Andrea Galvani © 2005, Death of an image #5
C-print mounted on aluminum dibond, wood white frame, 108 x 146 cm // 42.5 x 57.5 inches
Collection AGI, MART Museum, Rovereto, Italy. Courtesy the artist and Artericambi, Verona, Italy

Death of an image

When things become hot or very cold they change.
Sometimes it happens in such a radical way that it is no longer possible to recognize them. They change so much that, by just looking, there is nothing that would enable us to recognize their original molecular structure. At the same time, beyond 780 nm, the threshold of the visible spectrum, the human eye is plunged into darkness, a cosmic darkness in which the electromagnetic waves transmitted by objects are imperceptible.
Death of an Image is an attempt to cross a boundary, the desperate need to cancel something out in order to rebuild it.

Objects, placed within the area of the shot according to precise perspectival hierarchies, generate their own absence, exposing hiatuses in the landscape, cloaking it, transforming the subjects. They are physical subtractions repeated in space, calibrated violence that triggers a process of the image’s resurrection. They are precarious interventions, light superstructures that interfere, doubling the visual epicenter.


Andrea Galvani, Selfportrait for «Tema Celeste», n.120, March – April 2007, Gabrius Editore, Milan

Andrea Galvani © 2005, Brain #1 (study for a wall painting)
Black ink on paper, 70 x 100 cm // 27.6 x 39.4 inches
Graphic intervention on anatomical diagram by Korbian Brodman (1868-1918)

Andrea Galvani © 2006, Death of an image #9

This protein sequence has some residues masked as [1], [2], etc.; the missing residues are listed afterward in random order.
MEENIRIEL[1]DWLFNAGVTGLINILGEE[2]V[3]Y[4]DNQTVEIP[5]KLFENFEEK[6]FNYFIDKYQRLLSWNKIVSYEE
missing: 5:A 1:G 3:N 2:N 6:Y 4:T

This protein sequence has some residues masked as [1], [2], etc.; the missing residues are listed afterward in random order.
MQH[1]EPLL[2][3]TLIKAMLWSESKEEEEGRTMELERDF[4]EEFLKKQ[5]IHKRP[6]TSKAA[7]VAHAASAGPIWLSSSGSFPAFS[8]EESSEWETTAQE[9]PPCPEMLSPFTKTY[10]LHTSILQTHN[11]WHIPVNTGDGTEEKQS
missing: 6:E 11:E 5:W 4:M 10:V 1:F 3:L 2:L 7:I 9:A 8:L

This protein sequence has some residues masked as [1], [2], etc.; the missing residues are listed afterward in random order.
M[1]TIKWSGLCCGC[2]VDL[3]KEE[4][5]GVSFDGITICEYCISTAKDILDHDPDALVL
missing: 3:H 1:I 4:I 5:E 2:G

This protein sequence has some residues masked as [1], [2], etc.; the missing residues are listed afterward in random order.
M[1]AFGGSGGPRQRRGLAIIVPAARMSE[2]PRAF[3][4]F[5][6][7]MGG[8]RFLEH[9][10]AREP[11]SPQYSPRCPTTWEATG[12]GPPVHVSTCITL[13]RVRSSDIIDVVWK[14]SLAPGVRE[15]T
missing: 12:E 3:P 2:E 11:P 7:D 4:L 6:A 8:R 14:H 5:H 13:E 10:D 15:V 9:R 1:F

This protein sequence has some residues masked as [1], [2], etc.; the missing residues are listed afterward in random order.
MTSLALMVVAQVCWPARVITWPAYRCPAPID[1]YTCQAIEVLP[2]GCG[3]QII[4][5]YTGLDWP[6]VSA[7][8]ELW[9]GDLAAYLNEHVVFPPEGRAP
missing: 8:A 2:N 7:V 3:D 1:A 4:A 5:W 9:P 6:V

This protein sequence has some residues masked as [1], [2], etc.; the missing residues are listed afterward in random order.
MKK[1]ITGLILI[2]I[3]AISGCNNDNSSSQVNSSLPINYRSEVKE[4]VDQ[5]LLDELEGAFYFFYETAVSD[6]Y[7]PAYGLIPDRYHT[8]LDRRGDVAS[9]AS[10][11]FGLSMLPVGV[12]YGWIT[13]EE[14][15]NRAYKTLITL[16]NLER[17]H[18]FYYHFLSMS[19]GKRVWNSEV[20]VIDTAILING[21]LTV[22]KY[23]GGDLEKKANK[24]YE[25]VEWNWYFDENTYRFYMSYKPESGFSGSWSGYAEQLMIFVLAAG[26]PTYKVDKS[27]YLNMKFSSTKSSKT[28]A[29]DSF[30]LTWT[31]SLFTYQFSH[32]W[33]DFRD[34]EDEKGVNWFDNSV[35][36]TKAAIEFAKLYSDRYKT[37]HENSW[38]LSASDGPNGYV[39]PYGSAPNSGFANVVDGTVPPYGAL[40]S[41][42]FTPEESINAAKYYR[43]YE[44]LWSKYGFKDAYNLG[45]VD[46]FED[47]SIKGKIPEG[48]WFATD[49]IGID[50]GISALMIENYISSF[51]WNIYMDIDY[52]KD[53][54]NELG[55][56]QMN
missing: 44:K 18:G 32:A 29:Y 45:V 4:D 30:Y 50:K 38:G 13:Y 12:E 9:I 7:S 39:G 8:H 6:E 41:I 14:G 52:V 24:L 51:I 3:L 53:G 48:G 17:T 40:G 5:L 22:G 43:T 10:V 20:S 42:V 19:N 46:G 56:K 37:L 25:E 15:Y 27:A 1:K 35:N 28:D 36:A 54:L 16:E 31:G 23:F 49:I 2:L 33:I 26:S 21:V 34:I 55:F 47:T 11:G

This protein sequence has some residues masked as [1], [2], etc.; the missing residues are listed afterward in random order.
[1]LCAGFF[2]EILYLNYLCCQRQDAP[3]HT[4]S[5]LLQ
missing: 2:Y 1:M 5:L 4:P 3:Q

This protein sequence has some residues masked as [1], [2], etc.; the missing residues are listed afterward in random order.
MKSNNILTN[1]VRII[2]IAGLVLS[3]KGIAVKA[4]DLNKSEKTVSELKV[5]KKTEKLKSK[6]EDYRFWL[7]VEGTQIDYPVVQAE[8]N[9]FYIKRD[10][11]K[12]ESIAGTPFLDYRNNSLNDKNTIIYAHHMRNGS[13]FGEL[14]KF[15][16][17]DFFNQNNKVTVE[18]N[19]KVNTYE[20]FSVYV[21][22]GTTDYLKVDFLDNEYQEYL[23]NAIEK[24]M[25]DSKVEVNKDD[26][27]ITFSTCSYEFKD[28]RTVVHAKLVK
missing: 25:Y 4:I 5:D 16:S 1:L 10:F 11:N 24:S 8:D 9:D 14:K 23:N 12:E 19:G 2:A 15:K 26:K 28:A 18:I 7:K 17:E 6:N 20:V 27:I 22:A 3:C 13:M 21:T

C-print on aluminum dibond, wood white frame, 108 x 146 cm // 42.5 x 57.5 inches
Collection AGI, MART Museum, Rovereto, Italy. Courtesy the artist and Artericambi, Verona, Italy

Death of an image #5 and #9 (belongs to the namesake series 2005-2008), are the documentation of two actions produced respectively in an embankment nearby an industrial area of Cagliari in Sardinia and a shipyard in southern Corsica. The heads of two horses, training for military ceremony, have been physically covered by a soft and precarious structure; constructed by fine metal wire, foam rubber and balloons filled with helium gas. The subjects are then distorted, censored by the volume of objects and interrupted by a black or white visual pause. The animals appear and usher in a new transfigured form, portrayed in an almost primordial stage.In the entire series of Death of an Image, Andrea Galvani uses a barrage of objects, mirrors and reflections of light, smoke and the process of detonation, and has worked for several years on the landscape as subject, detracting portions, unfolding and altering the physical perception of the space. Suspended in remote and dilated time, the locations seem perturbed by the artist, having done mysterious physical experiments as violent actions that last for fractions of a second or on the contrary, structural interventions that have fragile properties, which are constructed through a very slow process. In the photographs of this series, the space seems expanded, deposited under the form of biological aggregations, strange formations of crystals or planetary explosions.

Andrea Galvani © 2005, Death of an image #2
C-print on aluminum dibond, wood white frame, 95 x 140 cm // 37.4 x 55 inches, unframed
Private collection, Berlin. Courtesy Artericambi, Verona, Italy

Andrea Galvani © 2006-2008, Death of an image #12
C-print mounted on aluminum dibond, 128 x 180 cm // 50.4 x 70.9 inches, framed
Courtesy of the artist and Meulensteen Gallery, New York

Andrea Galvani © 2005, Death of an image #4
C-print on aluminum dibond, wood white frame, 128 x 173 cm // 50.4 x 68 inches